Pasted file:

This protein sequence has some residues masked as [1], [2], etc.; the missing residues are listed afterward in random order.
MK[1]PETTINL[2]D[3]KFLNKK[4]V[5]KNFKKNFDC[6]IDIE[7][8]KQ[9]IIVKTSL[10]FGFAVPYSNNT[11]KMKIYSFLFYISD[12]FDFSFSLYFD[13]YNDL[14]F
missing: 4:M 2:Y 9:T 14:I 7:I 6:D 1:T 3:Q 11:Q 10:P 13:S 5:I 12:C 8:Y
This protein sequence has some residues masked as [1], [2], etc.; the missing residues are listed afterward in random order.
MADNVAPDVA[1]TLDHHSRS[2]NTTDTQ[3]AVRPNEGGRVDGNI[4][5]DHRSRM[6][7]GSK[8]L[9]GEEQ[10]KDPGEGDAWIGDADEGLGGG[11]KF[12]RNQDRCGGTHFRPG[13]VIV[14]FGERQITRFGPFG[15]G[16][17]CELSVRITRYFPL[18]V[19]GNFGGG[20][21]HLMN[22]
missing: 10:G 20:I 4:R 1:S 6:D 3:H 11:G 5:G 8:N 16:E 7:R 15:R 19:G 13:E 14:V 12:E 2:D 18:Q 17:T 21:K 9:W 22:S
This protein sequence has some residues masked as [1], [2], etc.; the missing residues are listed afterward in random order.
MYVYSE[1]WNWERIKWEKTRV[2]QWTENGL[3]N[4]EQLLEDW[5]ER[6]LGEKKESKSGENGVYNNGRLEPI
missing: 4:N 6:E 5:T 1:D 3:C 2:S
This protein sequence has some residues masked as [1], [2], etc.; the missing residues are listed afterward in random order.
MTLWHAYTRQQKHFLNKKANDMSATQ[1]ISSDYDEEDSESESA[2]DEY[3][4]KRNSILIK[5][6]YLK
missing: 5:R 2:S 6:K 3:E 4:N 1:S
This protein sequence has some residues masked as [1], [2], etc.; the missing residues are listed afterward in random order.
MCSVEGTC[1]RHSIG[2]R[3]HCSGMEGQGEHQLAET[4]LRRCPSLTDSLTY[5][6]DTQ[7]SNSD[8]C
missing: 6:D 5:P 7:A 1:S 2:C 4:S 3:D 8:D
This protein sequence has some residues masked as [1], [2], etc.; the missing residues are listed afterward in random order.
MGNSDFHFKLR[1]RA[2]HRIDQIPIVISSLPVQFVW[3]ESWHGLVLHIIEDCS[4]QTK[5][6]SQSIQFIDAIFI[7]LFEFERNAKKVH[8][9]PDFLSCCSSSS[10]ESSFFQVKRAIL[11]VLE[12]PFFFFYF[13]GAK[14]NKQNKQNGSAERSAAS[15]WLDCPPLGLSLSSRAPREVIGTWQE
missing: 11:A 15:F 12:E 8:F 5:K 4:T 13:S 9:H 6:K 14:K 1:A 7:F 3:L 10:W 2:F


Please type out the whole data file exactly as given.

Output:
This protein sequence has some residues masked as [1], [2], etc.; the missing residues are listed afterward in random order.
MK[1]PETTINL[2]D[3]KFLNKK[4]V[5]KNFKKNFDC[6]IDIE[7][8]KQ[9]IIVKTSL[10]FGFAVPYSNNT[11]KMKIYSFLFYISD[12]FDFSFSLYFD[13]YNDL[14]F
missing: 4:M 2:Y 9:T 14:I 7:I 6:D 1:T 3:Q 11:Q 10:P 13:S 5:I 12:C 8:Y
This protein sequence has some residues masked as [1], [2], etc.; the missing residues are listed afterward in random order.
MADNVAPDVA[1]TLDHHSRS[2]NTTDTQ[3]AVRPNEGGRVDGNI[4][5]DHRSRM[6][7]GSK[8]L[9]GEEQ[10]KDPGEGDAWIGDADEGLGGG[11]KF[12]RNQDRCGGTHFRPG[13]VIV[14]FGERQITRFGPFG[15]G[16][17]CELSVRITRYFPL[18]V[19]GNFGGG[20][21]HLMN[22]
missing: 10:G 20:I 4:R 1:S 6:D 3:H 11:G 5:G 8:N 16:E 7:R 15:R 19:G 13:E 14:V 12:E 2:D 18:Q 17:T 21:K 9:W 22:S
This protein sequence has some residues masked as [1], [2], etc.; the missing residues are listed afterward in random order.
MYVYSE[1]WNWERIKWEKTRV[2]QWTENGL[3]N[4]EQLLEDW[5]ER[6]LGEKKESKSGENGVYNNGRLEPI
missing: 4:N 6:E 5:T 1:D 3:C 2:S
This protein sequence has some residues masked as [1], [2], etc.; the missing residues are listed afterward in random order.
MTLWHAYTRQQKHFLNKKANDMSATQ[1]ISSDYDEEDSESESA[2]DEY[3][4]KRNSILIK[5][6]YLK
missing: 5:R 2:S 6:K 3:E 4:N 1:S
This protein sequence has some residues masked as [1], [2], etc.; the missing residues are listed afterward in random order.
MCSVEGTC[1]RHSIG[2]R[3]HCSGMEGQGEHQLAET[4]LRRCPSLTDSLTY[5][6]DTQ[7]SNSD[8]C
missing: 6:D 5:P 7:A 1:S 2:C 4:S 3:D 8:D
This protein sequence has some residues masked as [1], [2], etc.; the missing residues are listed afterward in random order.
MGNSDFHFKLR[1]RA[2]HRIDQIPIVISSLPVQFVW[3]ESWHGLVLHIIEDCS[4]QTK[5][6]SQSIQFIDAIFI[7]LFEFERNAKKVH[8][9]PDFLSCCSSSS[10]ESSFFQVKRAIL[11]VLE[12]PFFFFYF[13]GAK[14]NKQNKQNGSAERSAAS[15]WLDCPPLGLSLSSRAPREVIGTWQE
missing: 11:A 15:F 12:E 8:F 5:K 4:T 13:S 9:H 6:K 14:K 1:A 7:F 3:L 10:W 2:F